Street lighting changes to reduce demand on developers in Lincolnshire
Major changes for street lighting on new developments, which will effectively remove highway lighting, are to be brought in by Lincolnshire County Council.
The authority’s Highways and Transport Committee on Monday examined changes to its street lighting policy which will say that new development roads “will not be lit for highway purposes”.
However, developers will be given an option to pay the council a commuted sum to adopt “non-highway lighting” for footway or placemaking initiatives such as aesthetic or safety purposes.
The report said there was an “increasing momentum amongst developers for new developments to be lit not for highway purposes… but for place-making or foot-way-only purposes, where the lighting does not have to meet highway standards”.
Council officer John Monk told councillors developers were moving away from traditional lighting to be more about “creating the right atmosphere” and “more of a feeling of place”.
Since 2016, LCC has been making attempts to reduce the number of street-lights that are switched on overnight, with many going to part-night systems or being replaced by LED lighting, in a bid to save money.
Council bosses estimate they have so far made a saving of £2.58million a year with energy consumption reducing from 22.9million KwH in 2015/16 to 8.6million KwH in 2021/22.
LCC is facing an increase in energy costs of 67% in October this year.
Officers said the latest change maintained the council’s priorities to minimise its contribution to carbon emissions as well as placing the responsibility for non-highway public lighting on other authorities.
“Although it would continue to be a step change from the current expectation that all new developments are lit to highway standards, by the offer to adopt non-highway lighting for a commuted sum, it is likely that some lighting will be provided on most developments, and in a manner which fits with the current place-making agenda,” said their report.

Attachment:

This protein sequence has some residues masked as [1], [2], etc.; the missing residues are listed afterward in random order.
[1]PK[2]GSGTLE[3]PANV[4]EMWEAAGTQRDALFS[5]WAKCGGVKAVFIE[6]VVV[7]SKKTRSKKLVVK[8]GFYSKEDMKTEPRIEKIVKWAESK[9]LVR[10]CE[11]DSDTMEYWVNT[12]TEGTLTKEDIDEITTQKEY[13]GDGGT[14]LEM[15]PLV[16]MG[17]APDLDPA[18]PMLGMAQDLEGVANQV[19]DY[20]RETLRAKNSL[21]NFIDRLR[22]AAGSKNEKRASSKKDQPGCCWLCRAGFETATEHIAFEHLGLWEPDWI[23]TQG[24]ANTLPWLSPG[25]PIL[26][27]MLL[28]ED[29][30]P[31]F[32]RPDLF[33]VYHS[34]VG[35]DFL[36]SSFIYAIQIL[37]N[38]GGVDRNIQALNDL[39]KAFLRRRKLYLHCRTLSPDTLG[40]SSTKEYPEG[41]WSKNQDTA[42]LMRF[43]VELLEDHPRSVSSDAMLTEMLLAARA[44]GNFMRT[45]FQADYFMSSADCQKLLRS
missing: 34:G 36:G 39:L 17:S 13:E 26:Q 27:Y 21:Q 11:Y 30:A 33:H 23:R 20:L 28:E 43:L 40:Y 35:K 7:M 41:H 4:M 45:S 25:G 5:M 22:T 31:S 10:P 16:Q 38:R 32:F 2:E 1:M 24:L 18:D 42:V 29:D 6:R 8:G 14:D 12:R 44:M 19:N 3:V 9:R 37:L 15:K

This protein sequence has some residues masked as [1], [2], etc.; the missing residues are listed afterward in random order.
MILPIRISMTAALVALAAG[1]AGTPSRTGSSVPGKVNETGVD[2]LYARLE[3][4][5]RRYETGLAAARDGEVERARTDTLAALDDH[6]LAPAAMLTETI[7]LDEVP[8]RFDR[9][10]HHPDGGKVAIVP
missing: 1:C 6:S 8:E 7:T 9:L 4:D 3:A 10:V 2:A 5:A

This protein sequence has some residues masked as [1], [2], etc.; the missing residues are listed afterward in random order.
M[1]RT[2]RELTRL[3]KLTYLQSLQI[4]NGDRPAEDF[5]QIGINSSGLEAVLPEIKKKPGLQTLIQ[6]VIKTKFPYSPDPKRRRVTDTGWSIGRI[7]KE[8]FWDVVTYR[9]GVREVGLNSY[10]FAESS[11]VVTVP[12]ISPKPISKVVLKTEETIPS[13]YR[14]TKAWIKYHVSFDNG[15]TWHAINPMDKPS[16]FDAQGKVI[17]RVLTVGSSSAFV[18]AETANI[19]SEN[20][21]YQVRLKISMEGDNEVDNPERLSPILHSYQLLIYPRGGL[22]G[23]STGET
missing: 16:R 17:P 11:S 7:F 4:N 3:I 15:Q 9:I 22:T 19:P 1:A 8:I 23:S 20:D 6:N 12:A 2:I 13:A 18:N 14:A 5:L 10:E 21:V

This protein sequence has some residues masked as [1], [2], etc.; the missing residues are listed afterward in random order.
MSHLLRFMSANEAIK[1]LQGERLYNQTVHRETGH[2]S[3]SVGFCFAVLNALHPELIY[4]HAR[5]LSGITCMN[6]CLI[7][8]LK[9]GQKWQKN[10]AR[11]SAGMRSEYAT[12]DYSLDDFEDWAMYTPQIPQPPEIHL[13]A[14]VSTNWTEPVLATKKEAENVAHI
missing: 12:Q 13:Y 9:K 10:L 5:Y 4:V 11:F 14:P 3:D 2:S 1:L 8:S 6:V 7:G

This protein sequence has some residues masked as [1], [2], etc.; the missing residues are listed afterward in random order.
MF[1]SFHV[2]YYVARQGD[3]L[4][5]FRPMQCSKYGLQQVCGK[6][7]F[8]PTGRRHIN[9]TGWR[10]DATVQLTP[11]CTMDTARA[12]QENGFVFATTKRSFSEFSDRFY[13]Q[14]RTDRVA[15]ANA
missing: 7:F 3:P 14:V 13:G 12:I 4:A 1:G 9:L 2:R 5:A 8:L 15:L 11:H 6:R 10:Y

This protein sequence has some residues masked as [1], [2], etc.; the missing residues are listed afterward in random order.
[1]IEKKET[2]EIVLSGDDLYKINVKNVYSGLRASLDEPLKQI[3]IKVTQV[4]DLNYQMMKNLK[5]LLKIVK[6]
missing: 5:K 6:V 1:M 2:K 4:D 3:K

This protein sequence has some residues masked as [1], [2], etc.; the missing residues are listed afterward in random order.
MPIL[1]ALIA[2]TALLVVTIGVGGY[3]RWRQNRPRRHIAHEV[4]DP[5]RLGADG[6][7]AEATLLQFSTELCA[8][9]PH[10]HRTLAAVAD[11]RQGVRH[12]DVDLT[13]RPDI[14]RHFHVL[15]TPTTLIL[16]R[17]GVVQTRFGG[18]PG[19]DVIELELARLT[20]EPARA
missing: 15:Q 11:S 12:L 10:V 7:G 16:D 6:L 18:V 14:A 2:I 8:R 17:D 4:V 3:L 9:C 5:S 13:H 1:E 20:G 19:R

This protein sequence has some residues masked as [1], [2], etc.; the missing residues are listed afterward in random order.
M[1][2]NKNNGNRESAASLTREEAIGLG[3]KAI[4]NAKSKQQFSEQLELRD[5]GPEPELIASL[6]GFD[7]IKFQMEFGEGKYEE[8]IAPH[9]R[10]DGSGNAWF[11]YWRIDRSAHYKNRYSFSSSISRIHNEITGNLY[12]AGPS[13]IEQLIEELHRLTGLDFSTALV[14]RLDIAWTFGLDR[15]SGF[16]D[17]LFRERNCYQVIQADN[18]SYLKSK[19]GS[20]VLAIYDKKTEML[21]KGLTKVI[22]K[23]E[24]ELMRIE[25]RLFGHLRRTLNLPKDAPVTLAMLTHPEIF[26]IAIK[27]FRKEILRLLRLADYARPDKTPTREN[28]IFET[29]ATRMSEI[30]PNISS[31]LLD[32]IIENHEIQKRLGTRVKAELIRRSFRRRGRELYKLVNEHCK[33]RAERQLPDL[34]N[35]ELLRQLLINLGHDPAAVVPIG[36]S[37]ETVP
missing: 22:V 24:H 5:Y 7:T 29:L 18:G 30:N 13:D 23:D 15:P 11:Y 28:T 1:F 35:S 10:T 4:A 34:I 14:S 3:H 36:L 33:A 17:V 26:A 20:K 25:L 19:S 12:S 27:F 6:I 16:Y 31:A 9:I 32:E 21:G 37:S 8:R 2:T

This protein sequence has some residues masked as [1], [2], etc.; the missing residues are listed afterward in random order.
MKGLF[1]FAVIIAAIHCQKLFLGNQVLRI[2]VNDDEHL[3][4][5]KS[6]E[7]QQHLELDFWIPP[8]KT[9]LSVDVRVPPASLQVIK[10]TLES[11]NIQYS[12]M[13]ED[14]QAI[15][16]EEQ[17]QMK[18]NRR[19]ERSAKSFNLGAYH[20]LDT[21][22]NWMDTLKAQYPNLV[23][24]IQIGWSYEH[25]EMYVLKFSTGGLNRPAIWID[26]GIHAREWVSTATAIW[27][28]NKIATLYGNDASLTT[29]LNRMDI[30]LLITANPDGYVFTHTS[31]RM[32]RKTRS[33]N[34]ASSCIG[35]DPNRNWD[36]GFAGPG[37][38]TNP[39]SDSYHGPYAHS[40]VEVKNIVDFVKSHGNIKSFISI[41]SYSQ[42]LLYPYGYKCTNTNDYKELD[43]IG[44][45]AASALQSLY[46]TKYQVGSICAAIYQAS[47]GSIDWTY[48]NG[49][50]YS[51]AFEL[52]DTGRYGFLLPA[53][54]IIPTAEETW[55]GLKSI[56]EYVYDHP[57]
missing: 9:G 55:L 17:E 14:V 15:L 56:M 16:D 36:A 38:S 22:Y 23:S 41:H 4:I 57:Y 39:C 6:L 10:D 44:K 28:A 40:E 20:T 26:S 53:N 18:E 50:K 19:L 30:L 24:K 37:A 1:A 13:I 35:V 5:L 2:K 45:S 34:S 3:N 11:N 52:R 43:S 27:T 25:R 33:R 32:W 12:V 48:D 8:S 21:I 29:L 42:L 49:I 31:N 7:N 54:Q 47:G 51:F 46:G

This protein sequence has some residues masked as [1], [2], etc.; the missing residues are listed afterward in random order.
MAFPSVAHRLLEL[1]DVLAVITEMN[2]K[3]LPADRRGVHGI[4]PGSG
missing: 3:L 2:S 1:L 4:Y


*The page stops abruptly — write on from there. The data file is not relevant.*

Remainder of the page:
Public speaker David Matthews, a design engineer and consultant of nearly 40 years, told councillors however, it was “the worst design I’ve ever seen”.
“The first requirement of any design is that it’s safe, in the case of this one the safest design is the one it replaces – it’s obviously not,” he told members.
He warned of previous Health and Safety Executive Investigations leading to fines and even prison sentences as a result of someone getting hurt or “even worse, killed.”
He urged the council instead to switch lights back on, but replaced with LEDs which he said would save the council money on electricity and maintenance itself.
Mr Monk, however, said the council had addressed Mr Matthews’ concerns during previous reviews both locally and across the country.
“If HSE had their concerns they would be writing to us,” he said.
He added that the council would “love” to switch all lights to LED, but that there was “simply a case of affordability”.
Councillors had some concerns over the changes, particularly over the safety of residents and employees who walked to work during the night.
Labour Councillor Kevin Clarke said street lighting was “always in the top three” of his residents’ concerns. He said they wanted them switched on and didn’t support the original policy or any amendments.
South Holland Independent Robert Gibson said a lot of residents in his area were “going to and from work at all hours of the days”.
He added: “A lot of people are walking down the streets at night clutching alarms and keys and I’m not comfortable with this policy that we’re going to have no lights.”
The council continues to argue that the switching off of lights has not led to an increase in crime or anti-social behaviour.
Mr Monk told councillors Lincolnshire was “one of the safest areas in the country” adding that previus data had shown “no demonstrable link” to show an impact on crime.
Conservative councillor Mike Brookes told councillors he felt the authority had done everything by the book.
“We’ve been through all the right processes and everything and considered things really thoroughly,” he said.
“I know it’d be very nice to have the lights on all night, but is is it absolutely necessary when most people are in bed asleep?”
The policy will now go before the executive committee for a final decision.